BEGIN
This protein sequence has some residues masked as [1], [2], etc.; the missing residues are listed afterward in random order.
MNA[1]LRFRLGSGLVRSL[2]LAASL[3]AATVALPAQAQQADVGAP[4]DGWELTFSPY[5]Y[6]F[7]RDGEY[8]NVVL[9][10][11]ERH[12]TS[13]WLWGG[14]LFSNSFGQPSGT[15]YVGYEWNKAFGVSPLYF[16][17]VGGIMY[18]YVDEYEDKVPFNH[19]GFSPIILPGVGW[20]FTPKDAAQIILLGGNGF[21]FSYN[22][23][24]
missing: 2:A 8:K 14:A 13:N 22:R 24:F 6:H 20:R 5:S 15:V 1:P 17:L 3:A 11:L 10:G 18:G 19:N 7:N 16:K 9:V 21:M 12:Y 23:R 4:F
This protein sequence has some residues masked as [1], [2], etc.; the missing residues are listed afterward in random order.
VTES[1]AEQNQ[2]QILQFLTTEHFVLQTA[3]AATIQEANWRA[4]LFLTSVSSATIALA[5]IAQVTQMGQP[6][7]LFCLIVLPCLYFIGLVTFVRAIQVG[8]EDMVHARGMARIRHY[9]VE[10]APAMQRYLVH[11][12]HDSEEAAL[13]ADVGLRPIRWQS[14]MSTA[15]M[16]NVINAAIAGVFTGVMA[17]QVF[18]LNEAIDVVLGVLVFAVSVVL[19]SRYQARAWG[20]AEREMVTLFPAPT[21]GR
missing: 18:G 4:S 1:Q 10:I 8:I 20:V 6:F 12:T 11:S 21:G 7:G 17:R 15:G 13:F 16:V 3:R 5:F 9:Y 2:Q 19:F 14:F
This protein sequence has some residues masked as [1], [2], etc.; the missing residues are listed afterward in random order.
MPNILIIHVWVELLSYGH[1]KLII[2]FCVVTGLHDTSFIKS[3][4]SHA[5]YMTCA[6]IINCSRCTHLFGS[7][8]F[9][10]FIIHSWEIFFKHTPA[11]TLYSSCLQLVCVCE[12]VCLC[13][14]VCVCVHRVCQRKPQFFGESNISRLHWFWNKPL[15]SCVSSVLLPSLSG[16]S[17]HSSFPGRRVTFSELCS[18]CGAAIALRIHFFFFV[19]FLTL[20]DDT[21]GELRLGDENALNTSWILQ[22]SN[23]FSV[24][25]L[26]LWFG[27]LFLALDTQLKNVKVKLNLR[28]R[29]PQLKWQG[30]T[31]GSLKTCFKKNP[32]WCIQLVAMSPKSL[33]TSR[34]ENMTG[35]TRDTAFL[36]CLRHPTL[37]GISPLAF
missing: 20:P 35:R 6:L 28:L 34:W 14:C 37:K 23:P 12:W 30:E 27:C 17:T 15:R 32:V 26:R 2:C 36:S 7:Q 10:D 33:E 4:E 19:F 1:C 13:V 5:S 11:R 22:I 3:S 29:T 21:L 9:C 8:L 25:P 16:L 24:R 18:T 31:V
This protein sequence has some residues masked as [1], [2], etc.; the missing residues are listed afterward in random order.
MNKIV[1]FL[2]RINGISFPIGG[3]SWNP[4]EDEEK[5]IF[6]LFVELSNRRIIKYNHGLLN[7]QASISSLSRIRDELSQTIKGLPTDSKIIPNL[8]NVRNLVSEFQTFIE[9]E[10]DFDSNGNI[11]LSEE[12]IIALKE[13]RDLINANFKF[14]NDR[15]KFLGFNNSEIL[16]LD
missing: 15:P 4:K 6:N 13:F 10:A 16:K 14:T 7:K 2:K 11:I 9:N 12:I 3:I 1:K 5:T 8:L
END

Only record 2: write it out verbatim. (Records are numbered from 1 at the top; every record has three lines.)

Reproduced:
This protein sequence has some residues masked as [1], [2], etc.; the missing residues are listed afterward in random order.
VTES[1]AEQNQ[2]QILQFLTTEHFVLQTA[3]AATIQEANWRA[4]LFLTSVSSATIALA[5]IAQVTQMGQP[6][7]LFCLIVLPCLYFIGLVTFVRAIQVG[8]EDMVHARGMARIRHY[9]VE[10]APAMQRYLVH[11][12]HDSEEAAL[13]ADVGLRPIRWQS[14]MSTA[15]M[16]NVINAAIAGVFTGVMA[17]QVF[18]LNEAIDVVLGVLVFAVSVVL[19]SRYQARAWG[20]AEREMVTLFPAPT[21]GR
missing: 18:G 4:S 1:Q 10:I 8:I 20:V 6:F 12:T 11:S 21:G 7:G 17:R 15:G 13:F 16:V 3:R 5:F 9:Y 2:Q 19:F 14:F